The latest Artificial Intelligence (AI) forecast by McKinsey says that AI will create $13 trillion in value by 2020. This is the pace at which AI is revolutionising the industry today with its tremendous potential to increase productivity. Yet, AI is struggling and most of the AI projects tend to fail, the best example would be the TayTweets project by Microsoft, a twitter bot created to learn from the users was taken down within 24 hours. The reasons for failure are mainly lack of data scientists, too much data, poor ROI, beyond the skill of the team, incomplete tools and many more, but the solution to this is the tricky part.
With the keynote focussed on “Beyond the “I” in AI”, the annual conference of MathWorks was hosted at Bangalore on 25th April bringing together engineers and scientists to discuss how to successfully design and incorporate AI into the next generation of smart, connected systems.
The featured speakers were Sunil Motwani, Industry Director at MathWorks India, Prashant Rao, Technical Manager of MathWorks India and Mike Agostini, Senior Manager, Application Engineering, MathWorks amongst other industry leaders such as Vinay Jammu, Vice President, Software and Analytics at GE Research who delivered the customer keynote at the Bangalore event.
“To be successful with AI, we must combine AI model building with scientific and engineering insights along with tools that span both the science and engineering and the data science”, says Mike Agostini, Senior Manager, Application Engineering, MathWorks.
AI has evolved tremendously over the past few years and in AI-driven systems its more than just the intelligence of the algorithm anymore. It is defined by the ability to interact and operate within the environment, gather insights and apply domain expertise and implementation by spanning the entire design workflow.
Bringing human Insights to AI is nothing but making the machine capable of selecting data, making trade-offs and evaluating the results. The main thing that we lack today is the right set of tools to make this possible.
“The major change we see today is that the projects are becoming multidisciplinary. More and more engineers from various disciplines are coming together to build one system. More capabilities, features, and inputs are coming in from various sources. The time taken by an engineer to use tools to build a functional product and put it out the market is effectively reduced with the capabilities of latest Matlab and Simulink tools”, says Prashant Rao, Technical Manager, MathWorks India.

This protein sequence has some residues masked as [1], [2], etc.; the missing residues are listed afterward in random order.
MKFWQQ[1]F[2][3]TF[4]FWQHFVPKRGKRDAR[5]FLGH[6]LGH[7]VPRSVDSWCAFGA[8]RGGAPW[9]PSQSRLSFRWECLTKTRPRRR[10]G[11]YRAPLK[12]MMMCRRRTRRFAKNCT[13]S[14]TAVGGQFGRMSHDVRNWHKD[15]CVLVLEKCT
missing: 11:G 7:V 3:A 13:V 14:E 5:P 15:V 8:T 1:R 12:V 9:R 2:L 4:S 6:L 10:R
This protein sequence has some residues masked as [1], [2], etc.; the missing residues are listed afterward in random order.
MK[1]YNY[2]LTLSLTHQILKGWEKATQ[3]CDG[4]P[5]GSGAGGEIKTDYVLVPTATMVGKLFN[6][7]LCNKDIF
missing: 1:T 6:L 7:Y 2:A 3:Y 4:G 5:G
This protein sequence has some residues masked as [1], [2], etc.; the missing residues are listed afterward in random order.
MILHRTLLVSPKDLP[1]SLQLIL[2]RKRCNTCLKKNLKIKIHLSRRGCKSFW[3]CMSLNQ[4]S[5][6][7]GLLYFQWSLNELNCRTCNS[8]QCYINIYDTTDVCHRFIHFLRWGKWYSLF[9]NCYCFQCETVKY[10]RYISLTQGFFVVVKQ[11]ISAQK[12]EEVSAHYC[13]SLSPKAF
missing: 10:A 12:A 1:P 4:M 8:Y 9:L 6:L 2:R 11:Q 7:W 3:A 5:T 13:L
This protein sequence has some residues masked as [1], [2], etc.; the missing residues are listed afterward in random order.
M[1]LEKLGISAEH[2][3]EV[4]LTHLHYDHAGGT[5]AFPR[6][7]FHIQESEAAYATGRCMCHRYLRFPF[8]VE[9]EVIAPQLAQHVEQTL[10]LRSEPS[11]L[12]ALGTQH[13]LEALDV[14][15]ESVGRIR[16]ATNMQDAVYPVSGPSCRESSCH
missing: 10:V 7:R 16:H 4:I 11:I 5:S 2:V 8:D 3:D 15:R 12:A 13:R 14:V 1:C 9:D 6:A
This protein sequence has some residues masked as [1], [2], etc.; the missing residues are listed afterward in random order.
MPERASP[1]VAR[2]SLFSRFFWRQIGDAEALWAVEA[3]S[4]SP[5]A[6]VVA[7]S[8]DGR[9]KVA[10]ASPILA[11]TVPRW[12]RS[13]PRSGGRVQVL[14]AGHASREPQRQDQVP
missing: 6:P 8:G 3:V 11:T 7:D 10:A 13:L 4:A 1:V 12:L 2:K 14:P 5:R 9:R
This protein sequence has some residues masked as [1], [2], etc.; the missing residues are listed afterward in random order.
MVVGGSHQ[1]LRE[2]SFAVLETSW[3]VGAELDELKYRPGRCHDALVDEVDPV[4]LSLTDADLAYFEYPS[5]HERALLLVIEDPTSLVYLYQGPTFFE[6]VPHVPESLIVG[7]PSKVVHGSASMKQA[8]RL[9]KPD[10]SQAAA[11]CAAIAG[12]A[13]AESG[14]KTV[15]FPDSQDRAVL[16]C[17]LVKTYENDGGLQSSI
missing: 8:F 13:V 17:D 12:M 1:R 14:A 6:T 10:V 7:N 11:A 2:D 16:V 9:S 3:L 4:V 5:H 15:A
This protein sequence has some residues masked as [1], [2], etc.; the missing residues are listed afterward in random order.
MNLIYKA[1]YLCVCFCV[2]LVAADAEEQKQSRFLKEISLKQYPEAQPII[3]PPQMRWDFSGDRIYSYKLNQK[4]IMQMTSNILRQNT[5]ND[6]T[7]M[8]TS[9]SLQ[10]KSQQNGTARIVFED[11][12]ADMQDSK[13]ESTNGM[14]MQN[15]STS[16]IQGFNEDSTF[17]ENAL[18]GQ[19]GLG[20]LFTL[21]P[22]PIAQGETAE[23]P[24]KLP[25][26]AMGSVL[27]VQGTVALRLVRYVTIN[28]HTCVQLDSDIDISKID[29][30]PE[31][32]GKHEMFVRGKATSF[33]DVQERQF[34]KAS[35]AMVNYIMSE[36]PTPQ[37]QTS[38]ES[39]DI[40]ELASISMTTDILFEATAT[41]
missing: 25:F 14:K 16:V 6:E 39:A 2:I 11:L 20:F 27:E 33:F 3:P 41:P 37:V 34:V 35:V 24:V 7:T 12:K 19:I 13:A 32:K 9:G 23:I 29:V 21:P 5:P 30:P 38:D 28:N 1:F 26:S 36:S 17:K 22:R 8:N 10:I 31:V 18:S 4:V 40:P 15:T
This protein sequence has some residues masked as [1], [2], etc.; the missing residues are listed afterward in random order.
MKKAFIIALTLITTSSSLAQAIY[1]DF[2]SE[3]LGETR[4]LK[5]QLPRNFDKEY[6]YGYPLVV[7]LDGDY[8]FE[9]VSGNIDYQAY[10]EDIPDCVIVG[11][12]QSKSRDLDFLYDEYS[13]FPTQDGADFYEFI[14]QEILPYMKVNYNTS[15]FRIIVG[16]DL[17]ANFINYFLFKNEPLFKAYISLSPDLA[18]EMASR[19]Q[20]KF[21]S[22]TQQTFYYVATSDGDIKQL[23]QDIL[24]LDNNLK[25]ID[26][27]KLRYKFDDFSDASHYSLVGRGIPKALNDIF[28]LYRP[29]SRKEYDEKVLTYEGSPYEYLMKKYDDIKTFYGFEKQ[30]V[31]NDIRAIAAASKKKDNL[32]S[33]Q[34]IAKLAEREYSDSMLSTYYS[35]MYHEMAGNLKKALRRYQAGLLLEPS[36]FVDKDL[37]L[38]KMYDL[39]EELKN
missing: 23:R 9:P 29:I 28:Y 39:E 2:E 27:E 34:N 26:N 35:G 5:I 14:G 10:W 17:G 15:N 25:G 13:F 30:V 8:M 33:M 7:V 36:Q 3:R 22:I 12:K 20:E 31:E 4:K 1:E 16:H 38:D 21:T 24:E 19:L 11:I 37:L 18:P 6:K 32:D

Today as we see algorithms are in everything. Even in the fields where we never imagined the use of algorithms like agriculture or farming, we see the use of algorithms. This increases the necessities of tools with multi-functionalities and capabilities.
In addition to the special focus on AI, there were four main tracks in the afternoon sessions that discussed what’s new in Matlab and Simulink in the respective disciplines.
The tracks were Data Science and Predictive Analytics, Deep Learning an Autonomous Systems, System Modelling, Implementation and verification, and Signal processing systems.
There were also many interesting talks and demonstrations by customers of MathWorks like Ather Energy sharing their journey of using MathWorks tools for their electric scooters including Ather 450, BEL for their Radar Surveillance projects, ISRO for their design and verification of payload, EbyT on their deep learning-based exploration using Robots.
One of the interesting updates in Matlab and Simulink is the Reinforcement Learning Tool that provides functions and blocks for training policies using reinforcement learning algorithms including Deep Q-Network (DQN), Advantage Actor-Critic (A2C), and Deep Deterministic Policy Gradient (DDPG). One can use these policies to implement controllers and decision-making algorithms for complex systems such as robots and autonomous systems.
“Initially, our tools were used only on the laptops, now from cars to plane, MATLAB and Simulink tools have been used. In India, there are a lot of start-ups who need tools like this. So, from conceptualisation, design, implementation, verification, and support of tools, we help them. We also assist them in the journey right from their incubator stage to becoming an accelerator and a full-fledged start-up”, says Sunil Motwani, Industry Director, MathWorks India.
The event focused on getting engineers, scientists, academicians, and researchers together to meet, converse and learn about cutting-edge product capabilities in MATLAB and Simulink.
“Our main aim is to get the community together. We have better integration with GitHub, and we have been putting a lot of efforts in the community so that they can create and contribute code with each other”, says Mike Agostini, Senior Manager, Application Engineering, MathWorks
AI is not separate stream, the terms IoT, digital transformation, machine learning, deep learning all are interlinked and are very much essential to create smart systems of the future. The main challenge in all the technologies is finding and using the right set of tools to implement them. With the challenge with respect to tools solved by MathWorks, let us hope to see more success stories and a smarter world.